So I think we have two separate problems here, one that has to do with harmful real-world consequences of certain animal portrayals and another which is about making the setting feel unrealistic.
In role playing scenarios I tend to take the fact into account that both animals and sapient beings tend to run away from danger as well.
Even with a larger than average pack of wolves (each of whom is bigger than the average wolf) it’s still unlikely that each member will stay and fight the hero who is clearly winning to the death. Even in situations where they might reasonably attack.
Also, a group of orcs or local low level mercenaries hired to guard the entrance to a cave full of treasure is even less likely to fight until all twenty of them are dead to protect some evil wizard’s hoard.
I don’t always agree with these articles, but they’re thought-provoking and there was a good one a while back about the problematic trope of the enemy who will never stop attacking until they’re all killed.
Outside of cases of extreme fanaticism or perhaps protection of their home no one does this and it makes no sense. Except when they don’t expect to be ALLOWED to retreat or surrender which is a terrible policy for sympathetic characters.
“Outside of cases of extreme fanaticism or perhaps protection of their home no one does this and it makes no sense.”
Hard numbers are nearly impossible to come by, but it’s estimated that a route would occur when a Medieval army suffered 10-20% casualties, depending on a number of factors. Losses during routes were often fairly high, but even soundly defeated armies were almost never killed to the last person. Partially this was cultural–exchange and ransom were common parts of war (a captured duke or king could make the war turn a profit). Partially this is because standing your ground while your unit is quite literally decimated is extremely psychologically difficult. Standing your ground when half the people around you have died is nearly impossible.
Oddly enough, both ancient (First Systems) and modern (Third Systems) warfare encourage combatants to leave the area at even lower casualty rates, or with no casualties. The first system is hit-and-run tactics (raids and the like)–you’re always outnumbered, and standing your ground will inevitably lead to your death. Running away is a planned part of the operation. Third Systems is the modern “move fast, break things” style of fighting, where movement in all directions, even backward, is an integral part of the system. You’re not running away, you’re repositioning and offering covering fire and allowing your squad mates to flank the enemy and hey look there’s that close air support the lieutenant called in.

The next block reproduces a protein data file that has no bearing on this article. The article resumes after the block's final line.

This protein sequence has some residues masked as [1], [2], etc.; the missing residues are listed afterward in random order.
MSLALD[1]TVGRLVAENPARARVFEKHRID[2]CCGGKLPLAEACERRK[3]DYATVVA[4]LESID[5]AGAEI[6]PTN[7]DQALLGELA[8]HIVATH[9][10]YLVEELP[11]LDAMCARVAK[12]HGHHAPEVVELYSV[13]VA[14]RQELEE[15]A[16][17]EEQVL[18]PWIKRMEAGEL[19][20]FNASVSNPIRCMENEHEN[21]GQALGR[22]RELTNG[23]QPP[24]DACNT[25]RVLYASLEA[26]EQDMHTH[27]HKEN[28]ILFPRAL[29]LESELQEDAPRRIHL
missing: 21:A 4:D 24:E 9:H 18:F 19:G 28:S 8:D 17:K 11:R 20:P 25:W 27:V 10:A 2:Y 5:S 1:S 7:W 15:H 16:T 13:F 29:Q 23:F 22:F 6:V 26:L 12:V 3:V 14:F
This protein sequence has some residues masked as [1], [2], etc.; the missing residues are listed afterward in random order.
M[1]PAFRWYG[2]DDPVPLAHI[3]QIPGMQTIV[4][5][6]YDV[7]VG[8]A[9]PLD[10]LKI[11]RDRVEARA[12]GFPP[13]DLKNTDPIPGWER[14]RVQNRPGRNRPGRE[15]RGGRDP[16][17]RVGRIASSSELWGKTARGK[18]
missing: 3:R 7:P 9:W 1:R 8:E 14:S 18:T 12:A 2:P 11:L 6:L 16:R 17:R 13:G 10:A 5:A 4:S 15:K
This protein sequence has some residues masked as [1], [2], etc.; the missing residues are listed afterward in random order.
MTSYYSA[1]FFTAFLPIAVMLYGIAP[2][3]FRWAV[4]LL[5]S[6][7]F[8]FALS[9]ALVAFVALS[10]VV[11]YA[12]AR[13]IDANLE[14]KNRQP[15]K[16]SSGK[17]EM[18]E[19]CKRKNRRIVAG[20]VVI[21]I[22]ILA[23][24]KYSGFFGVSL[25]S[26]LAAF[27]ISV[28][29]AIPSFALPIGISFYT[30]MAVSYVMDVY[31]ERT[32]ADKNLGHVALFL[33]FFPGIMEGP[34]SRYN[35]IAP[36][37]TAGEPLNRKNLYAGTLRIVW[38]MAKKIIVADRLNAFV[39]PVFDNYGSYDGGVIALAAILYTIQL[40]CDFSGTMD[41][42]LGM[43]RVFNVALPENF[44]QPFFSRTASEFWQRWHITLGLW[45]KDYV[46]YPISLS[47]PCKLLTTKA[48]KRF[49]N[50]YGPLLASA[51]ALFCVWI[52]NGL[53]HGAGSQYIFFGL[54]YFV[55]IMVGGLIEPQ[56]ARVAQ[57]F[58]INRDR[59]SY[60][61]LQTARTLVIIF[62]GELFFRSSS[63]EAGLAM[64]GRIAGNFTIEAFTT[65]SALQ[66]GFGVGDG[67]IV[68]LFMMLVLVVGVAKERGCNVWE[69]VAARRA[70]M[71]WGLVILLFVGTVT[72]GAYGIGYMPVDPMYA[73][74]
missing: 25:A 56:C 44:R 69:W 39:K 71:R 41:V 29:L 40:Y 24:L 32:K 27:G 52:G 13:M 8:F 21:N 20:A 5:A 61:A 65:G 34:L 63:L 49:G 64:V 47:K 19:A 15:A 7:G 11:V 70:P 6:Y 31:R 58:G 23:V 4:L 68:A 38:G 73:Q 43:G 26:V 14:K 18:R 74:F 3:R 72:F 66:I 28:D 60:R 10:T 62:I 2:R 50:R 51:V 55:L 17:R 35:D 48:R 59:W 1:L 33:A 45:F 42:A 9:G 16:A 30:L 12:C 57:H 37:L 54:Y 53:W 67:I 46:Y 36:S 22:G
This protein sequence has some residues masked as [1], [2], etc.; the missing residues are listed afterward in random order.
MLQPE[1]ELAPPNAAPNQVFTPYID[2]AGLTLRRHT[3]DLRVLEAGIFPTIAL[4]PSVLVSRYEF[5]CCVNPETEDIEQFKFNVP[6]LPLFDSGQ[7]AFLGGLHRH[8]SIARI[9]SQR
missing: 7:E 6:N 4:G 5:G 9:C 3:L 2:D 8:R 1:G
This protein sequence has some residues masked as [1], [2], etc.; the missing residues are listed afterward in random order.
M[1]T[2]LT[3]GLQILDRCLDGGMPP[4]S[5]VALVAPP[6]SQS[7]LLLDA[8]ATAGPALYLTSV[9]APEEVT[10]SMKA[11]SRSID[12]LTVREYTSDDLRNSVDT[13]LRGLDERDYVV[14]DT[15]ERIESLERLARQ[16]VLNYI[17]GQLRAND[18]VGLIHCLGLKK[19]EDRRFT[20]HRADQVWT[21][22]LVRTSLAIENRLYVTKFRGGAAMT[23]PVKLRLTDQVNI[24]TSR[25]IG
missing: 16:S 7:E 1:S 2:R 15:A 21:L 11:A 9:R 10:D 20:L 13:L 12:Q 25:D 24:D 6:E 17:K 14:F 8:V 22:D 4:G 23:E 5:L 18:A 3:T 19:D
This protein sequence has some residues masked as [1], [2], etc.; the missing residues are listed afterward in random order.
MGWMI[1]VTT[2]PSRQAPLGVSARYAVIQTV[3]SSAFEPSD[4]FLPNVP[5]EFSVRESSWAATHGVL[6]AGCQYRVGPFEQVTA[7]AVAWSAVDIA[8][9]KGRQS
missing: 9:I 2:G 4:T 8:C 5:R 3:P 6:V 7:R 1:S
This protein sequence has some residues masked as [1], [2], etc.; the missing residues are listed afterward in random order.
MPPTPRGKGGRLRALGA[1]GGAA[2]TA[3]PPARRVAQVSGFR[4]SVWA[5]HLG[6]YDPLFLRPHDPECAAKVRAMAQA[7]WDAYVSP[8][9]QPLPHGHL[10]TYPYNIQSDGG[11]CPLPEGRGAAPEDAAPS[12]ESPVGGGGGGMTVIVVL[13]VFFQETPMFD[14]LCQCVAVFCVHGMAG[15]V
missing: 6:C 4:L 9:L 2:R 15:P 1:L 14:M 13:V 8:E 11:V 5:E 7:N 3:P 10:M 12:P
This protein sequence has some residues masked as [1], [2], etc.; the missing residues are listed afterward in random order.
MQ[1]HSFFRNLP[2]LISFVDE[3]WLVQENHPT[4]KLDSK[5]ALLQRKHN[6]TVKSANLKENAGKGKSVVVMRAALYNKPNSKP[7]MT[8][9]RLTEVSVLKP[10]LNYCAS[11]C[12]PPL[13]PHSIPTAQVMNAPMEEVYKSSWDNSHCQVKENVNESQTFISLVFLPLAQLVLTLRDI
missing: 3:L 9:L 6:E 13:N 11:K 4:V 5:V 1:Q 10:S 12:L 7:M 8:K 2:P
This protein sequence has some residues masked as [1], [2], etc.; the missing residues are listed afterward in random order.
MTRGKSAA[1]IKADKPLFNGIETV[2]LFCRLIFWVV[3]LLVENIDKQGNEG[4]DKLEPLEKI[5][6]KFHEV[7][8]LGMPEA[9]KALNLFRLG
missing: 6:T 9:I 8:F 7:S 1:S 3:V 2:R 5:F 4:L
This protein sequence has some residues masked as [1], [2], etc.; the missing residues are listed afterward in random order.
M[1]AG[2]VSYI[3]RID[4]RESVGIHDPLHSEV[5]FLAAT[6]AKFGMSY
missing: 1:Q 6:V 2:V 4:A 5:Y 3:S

Medieval armies relied more on cohesion to function; once the shield wall breaks down the army is no longer functional. First and Third Systems armies rely on movement, in different forms.
What this means for an RPG or story is that your super-strong Space Marines aren’t going to tank casualties. They’re going to scatter and regroup and fall back so that they can focus you into a kill pocket. In Medieval RPGs what you should expect is that in an encounter with 20 bad guys, after two are killed and the heroes are still fighting everyone else runs (and comes back later).
Makes sense. People tend to not relish getting stabbed with pointy objects LOL.
Plus even for the stronger side, insisting on annihilating the weaker would lead to more deaths OF THEIR OWN even if the were the “winners”.
Winners of what? You need a plan for what to do after the battle is over and people to do it with.
Not trying to be argumentative, but what ancient hit and run tactics are you referring to?
I was under the impression that shield walls and elaborate formations were a big deal as far back as the Bronze Age. I agree that today, mobility due to technology changes a lot of the rules.
And some groups all throughout the ancient and medieval periods have been exceptions because they had light cavalry or fast chariots and could fight on kind of a creative chaos principle as opposed to mostly infantry or infantry plus heavy cavalry.
(To EH below) The most striking example of an ancient hit-and-run I can think of comes from New Kingdom Egypt. The highest military decoration in the Egyptian military of this period was called the Golden Fly, and it was given to members of the chariot corps, because the fly embodied the boldness and relentlessness of an ideal charioteer. The Egyptians used the chariot as a firing platform much more than a shock vehicle, so the ability to attack, withdraw safely, and come around for another pass was held in high esteem. Of course, chariots were the elite branch of a military which also fielded substantial infantry formations.
“Not trying to be argumentative, but what ancient hit and run tactics are you referring to?”
Bronze Age civilizations were fairly late. Hit-and-run raids are older. They’re all hunter-gatherer groups CAN do, as there aren’t enough people to sustain a prolonged set piece battle. There’s evidence that this is actually older than our species, in fact–several other ape species engage in such coordinated attacks.